Researchers at the University of Alabama at Birmingham reported a new gene therapy for treating Parkinson Disease at the Public Library of Science site on September 17, 2010.
Gene-based therapy is a new paradigm for the treatment of Parkinson disease (PD) and offers considerable promise for precise targeting and flexibility to impact multiple pathobiological processes for which small molecule agents are not available. Some success has been achieved utilizing adeno-associated virus for this approach, but it is likely that the characteristics of this vector system will ultimately create barriers to progress in clinical therapy. Adenovirus (Ad) vector overcomes limitations in payload size and targeting. The cellular tropism of Ad serotype 5 (Ad5)based vectors is regulated by the Ad attachment protein binding to its primary cellular receptor, the coxsackie and adenovirus receptor (CAR). Many clinically relevant tissues are refractory to Ad5 infection due to negligible CAR levels but can be targeted by tropism-modified, CAR-independent forms of Ad. Our objective was to evaluate the role of CAR protein in transduction of dopamine (DA) neurons in vivo.
These findings demonstrate that CAR deficiency limits infection of wild type DA neurons by Ad5 and provide a rationale for the development of tropism-modified, CAR-independent Ad-vectors for use in gene therapy of human PD.
Our studies highlight the importance of CAR protein in regulating the transduction of CNS neurons by Ad5 vectors, and suggest that modification of vector tropism to target CAR-deficient cells can achieve more efficient delivery of therapies to these neurons. Here we achieved increased gene delivery by transgenic overexpression of CAR, a strategy that is suitable only for establishing proof-of-concept in animal models. The most promising alternative is the use of modified forms of Ad, which do not depend on CAR for their cellular tropism. As noted above, modified vectors of this kind have proven therapeutically useful in treating a variety of non-CNS diseases in many model systems. It will be important to investigate such tropism-modified Ads to determine whether they can provide enhanced gene delivery to SNc dopamine neurons in wild-type animals expressing natively low levels of CAR, perhaps through other proteins present at post-synaptic sites. As transductional and transcriptional targeting modifications are incorporated, Ad promises to develop as a flexible platform for the delivery of novel therapeutics, allowing targeted and controlled delivery, while minimizing side effects.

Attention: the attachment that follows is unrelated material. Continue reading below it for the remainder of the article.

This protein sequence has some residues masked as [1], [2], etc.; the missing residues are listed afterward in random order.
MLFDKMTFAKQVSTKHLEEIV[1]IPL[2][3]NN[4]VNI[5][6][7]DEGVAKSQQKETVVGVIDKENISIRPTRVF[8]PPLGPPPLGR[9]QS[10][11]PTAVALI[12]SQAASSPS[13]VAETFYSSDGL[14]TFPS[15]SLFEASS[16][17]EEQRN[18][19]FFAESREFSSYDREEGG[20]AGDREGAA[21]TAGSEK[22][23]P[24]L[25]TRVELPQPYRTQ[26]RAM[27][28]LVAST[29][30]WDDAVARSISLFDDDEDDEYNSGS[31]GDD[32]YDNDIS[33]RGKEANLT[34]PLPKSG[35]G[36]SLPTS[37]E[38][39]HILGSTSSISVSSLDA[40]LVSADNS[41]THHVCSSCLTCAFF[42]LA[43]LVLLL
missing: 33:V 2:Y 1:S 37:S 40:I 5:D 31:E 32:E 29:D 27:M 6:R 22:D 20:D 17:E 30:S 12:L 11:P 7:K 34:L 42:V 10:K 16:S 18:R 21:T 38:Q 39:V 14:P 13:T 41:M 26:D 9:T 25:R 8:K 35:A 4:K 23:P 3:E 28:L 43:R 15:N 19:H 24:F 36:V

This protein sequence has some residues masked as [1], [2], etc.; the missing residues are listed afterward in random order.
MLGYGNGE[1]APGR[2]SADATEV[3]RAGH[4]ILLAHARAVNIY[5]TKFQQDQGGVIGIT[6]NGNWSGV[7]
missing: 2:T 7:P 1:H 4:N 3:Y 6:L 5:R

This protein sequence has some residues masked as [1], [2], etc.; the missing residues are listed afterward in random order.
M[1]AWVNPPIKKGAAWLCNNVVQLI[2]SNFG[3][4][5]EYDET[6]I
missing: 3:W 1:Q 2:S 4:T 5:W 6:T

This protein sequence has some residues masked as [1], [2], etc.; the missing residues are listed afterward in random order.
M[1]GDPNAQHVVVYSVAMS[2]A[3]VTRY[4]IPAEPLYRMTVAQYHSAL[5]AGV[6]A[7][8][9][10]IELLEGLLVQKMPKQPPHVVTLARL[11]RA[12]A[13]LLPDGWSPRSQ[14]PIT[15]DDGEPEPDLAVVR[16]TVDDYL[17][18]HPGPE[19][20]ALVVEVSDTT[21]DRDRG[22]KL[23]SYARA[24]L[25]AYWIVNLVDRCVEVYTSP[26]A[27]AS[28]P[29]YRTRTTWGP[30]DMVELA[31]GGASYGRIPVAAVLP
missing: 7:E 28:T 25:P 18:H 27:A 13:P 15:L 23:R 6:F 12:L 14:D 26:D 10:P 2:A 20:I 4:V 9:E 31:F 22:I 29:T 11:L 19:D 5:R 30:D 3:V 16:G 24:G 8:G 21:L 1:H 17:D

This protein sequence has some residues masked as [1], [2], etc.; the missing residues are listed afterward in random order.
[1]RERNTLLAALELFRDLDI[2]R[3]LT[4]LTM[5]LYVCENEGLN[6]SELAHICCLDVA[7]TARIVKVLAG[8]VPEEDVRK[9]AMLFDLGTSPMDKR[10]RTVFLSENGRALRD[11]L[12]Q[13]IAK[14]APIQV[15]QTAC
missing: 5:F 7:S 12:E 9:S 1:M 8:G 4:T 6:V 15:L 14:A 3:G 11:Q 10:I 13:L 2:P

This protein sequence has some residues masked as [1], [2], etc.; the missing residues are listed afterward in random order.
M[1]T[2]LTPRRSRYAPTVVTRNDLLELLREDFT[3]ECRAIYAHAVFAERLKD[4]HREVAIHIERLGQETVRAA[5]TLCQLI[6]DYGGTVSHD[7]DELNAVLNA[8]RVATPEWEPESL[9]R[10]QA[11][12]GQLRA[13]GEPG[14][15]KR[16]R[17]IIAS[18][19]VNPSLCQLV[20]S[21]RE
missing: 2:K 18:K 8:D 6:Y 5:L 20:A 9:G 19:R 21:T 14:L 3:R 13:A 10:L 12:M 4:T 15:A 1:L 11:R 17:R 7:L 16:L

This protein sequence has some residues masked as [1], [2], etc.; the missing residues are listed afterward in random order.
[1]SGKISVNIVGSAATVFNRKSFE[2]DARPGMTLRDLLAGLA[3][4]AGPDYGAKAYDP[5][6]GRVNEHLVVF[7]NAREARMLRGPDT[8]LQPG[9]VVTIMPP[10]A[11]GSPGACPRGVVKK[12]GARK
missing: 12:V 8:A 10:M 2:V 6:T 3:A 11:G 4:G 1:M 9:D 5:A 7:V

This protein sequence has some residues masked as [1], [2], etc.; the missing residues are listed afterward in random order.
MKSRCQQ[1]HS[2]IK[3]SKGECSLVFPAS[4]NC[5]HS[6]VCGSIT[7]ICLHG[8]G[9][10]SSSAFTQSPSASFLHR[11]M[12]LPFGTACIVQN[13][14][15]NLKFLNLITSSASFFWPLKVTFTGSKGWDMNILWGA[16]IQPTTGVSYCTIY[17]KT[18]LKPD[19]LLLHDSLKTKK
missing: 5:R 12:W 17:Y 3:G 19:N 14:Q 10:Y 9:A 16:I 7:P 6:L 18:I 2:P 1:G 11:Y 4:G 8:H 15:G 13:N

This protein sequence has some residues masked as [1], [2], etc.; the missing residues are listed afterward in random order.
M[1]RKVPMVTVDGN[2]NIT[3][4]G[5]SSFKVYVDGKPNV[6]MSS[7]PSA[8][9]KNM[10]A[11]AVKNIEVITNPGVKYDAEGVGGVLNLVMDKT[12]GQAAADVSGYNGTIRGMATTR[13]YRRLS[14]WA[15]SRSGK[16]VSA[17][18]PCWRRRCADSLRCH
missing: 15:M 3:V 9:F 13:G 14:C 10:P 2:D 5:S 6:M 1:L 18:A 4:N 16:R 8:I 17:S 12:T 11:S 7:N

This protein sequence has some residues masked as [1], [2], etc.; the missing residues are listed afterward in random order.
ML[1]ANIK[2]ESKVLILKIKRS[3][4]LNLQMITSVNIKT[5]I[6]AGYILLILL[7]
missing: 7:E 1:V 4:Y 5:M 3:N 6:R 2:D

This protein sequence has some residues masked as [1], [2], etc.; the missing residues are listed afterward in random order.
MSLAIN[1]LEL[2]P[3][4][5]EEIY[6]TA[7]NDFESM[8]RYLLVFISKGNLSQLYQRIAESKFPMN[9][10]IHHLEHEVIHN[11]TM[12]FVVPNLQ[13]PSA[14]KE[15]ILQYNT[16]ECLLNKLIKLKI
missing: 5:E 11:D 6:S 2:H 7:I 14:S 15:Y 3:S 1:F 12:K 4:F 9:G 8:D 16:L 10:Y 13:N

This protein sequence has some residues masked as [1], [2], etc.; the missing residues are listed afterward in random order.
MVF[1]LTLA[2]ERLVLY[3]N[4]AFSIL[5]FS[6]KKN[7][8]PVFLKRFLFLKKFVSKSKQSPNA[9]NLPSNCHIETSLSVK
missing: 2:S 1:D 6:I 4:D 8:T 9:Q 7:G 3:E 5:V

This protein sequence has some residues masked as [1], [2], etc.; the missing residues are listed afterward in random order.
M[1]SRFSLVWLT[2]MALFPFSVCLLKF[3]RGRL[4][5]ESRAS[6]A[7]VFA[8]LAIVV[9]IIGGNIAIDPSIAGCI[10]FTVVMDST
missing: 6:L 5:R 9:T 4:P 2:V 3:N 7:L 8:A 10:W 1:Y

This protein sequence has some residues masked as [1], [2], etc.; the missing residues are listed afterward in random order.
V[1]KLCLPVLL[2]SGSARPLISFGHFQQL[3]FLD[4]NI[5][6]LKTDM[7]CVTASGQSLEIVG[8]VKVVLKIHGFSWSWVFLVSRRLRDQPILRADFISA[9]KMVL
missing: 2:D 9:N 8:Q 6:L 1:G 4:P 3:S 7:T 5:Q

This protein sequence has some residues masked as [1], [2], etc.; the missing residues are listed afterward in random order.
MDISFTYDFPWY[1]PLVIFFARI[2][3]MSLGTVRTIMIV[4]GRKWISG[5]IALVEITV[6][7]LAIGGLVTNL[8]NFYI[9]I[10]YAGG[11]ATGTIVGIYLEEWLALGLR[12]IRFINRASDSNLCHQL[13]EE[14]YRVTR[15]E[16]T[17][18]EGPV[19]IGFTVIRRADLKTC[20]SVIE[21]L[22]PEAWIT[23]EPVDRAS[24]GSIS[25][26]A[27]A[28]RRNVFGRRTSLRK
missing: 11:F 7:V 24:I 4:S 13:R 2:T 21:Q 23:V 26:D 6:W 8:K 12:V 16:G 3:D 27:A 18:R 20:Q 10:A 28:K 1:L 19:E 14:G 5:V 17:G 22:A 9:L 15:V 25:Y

Transduction of Brain Dopamine Neurons by Adenoviral Vectors Is Modulated by CAR Expression: Rationale for Tropism Modified Vectors in PD Gene Therapy
Travis B. Lewis 1,2,3, Joel N. Glasgow 2,3,4,5, Anya M. Glandon 3, David T. Curiel 2,4, David G. Standaert 3
1 Department of Cell Biology, The University of Alabama at Birmingham, Birmingham, Alabama, United States of America,
2 Division of Human Gene Therapy, Departments of Medicine, Obstetrics and Gynecology, Pathology, and Surgery, The University of Alabama at Birmingham, Birmingham, Alabama, United States of America,
3 Center for Neurodegeneration and Experimental Therapeutics, The University of Alabama at Birmingham, Birmingham, Alabama, United States of America,
4 Gene Therapy Center, The University of Alabama at Birmingham, Birmingham, Alabama, United States of America,
5 Division of Cardiovascular Disease, Department of Medicine, The University of Alabama at Birmingham, Birmingham, Alabama, United States of America
Citation: Lewis TB, Glasgow JN, Glandon AM, Curiel DT, Standaert DG (2010) Transduction of Brain Dopamine Neurons by Adenoviral Vectors Is Modulated by CAR Expression: Rationale for Tropism Modified Vectors in PD Gene Therapy. PLoS ONE 5(9): e12672. doi:10.1371/journal.pone.0012672